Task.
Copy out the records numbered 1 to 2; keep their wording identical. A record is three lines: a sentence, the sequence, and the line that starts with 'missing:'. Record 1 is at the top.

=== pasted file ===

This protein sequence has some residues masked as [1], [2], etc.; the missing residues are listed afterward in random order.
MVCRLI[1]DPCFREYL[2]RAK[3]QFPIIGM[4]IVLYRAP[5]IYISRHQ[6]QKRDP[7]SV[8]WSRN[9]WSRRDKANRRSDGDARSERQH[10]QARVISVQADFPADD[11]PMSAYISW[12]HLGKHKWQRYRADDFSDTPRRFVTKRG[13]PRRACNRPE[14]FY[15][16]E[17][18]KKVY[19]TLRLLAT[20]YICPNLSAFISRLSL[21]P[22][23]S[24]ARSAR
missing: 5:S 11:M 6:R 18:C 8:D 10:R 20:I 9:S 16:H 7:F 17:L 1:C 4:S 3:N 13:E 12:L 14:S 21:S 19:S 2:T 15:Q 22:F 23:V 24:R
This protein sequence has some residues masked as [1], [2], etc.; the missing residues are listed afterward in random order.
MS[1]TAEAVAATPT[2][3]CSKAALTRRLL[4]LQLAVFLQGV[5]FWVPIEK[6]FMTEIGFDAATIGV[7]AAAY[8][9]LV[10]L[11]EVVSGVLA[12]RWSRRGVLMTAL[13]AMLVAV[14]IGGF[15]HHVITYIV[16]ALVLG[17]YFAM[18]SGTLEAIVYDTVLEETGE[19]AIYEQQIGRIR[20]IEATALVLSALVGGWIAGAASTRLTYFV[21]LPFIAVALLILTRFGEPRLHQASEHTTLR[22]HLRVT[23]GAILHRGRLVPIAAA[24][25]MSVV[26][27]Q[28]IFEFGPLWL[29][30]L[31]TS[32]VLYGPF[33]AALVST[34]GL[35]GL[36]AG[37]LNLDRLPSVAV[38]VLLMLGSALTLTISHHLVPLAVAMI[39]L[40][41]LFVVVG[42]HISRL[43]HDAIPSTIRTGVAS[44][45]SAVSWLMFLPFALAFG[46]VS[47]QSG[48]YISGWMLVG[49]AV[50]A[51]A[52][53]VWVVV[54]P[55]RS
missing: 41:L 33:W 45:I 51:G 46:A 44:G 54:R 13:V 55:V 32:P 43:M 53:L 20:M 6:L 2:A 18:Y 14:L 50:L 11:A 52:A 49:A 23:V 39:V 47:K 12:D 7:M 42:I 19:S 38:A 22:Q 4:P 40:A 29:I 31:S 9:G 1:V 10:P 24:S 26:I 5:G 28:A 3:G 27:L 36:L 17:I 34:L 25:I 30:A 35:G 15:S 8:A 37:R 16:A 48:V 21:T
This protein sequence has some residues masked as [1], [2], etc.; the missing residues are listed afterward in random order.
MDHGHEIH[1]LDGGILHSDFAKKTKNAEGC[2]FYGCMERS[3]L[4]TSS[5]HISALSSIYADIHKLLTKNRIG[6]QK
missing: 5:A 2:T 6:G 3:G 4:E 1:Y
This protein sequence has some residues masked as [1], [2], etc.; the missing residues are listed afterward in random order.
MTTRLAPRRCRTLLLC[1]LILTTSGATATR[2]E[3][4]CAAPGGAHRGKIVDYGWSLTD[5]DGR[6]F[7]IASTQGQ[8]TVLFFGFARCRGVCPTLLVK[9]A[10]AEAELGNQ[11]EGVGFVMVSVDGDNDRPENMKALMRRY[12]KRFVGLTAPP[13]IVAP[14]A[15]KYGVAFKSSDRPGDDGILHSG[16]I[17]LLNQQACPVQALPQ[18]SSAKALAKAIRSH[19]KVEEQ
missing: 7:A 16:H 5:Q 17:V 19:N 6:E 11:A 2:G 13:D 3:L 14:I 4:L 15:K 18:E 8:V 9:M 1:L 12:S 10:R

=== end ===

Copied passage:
This protein sequence has some residues masked as [1], [2], etc.; the missing residues are listed afterward in random order.
MVCRLI[1]DPCFREYL[2]RAK[3]QFPIIGM[4]IVLYRAP[5]IYISRHQ[6]QKRDP[7]SV[8]WSRN[9]WSRRDKANRRSDGDARSERQH[10]QARVISVQADFPADD[11]PMSAYISW[12]HLGKHKWQRYRADDFSDTPRRFVTKRG[13]PRRACNRPE[14]FY[15][16]E[17][18]KKVY[19]TLRLLAT[20]YICPNLSAFISRLSL[21]P[22][23]S[24]ARSAR
missing: 5:S 11:M 6:R 18:C 8:D 10:R 20:I 9:S 16:H 7:F 17:L 1:C 4:S 3:N 13:E 12:L 14:S 21:S 19:S 2:T 15:Q 22:F 23:V 24:R
This protein sequence has some residues masked as [1], [2], etc.; the missing residues are listed afterward in random order.
MS[1]TAEAVAATPT[2][3]CSKAALTRRLL[4]LQLAVFLQGV[5]FWVPIEK[6]FMTEIGFDAATIGV[7]AAAY[8][9]LV[10]L[11]EVVSGVLA[12]RWSRRGVLMTAL[13]AMLVAV[14]IGGF[15]HHVITYIV[16]ALVLG[17]YFAM[18]SGTLEAIVYDTVLEETGE[19]AIYEQQIGRIR[20]IEATALVLSALVGGWIAGAASTRLTYFV[21]LPFIAVALLILTRFGEPRLHQASEHTTLR[22]HLRVT[23]GAILHRGRLVPIAAA[24][25]MSVV[26][27]Q[28]IFEFGPLWL[29][30]L[31]TS[32]VLYGPF[33]AALVST[34]GL[35]GL[36]AG[37]LNLDRLPSVAV[38]VLLMLGSALTLTISHHLVPLAVAMI[39]L[40][41]LFVVVG[42]HISRL[43]HDAIPSTIRTGVAS[44][45]SAVSWLMFLPFALAFG[46]VS[47]QSG[48]YISGWMLVG[49]AV[50]A[51]A[52][53]VWVVV[54]P[55]RS
missing: 41:L 33:W 45:I 51:G 46:A 44:G 54:R 13:V 55:V 32:P 43:M 53:L 20:M 6:L 2:A 18:Y 14:L 50:L 11:A 52:A 49:A 23:V 39:V 47:K 12:D 7:M 42:I 19:S 38:A 22:Q 4:P 40:A 29:I 31:S 9:G 1:V 10:P 24:S 26:I 5:G 28:A 3:G 27:L 36:L 17:I 34:L 25:I 30:A 35:G 15:S 8:A 37:R 16:A 48:V 21:T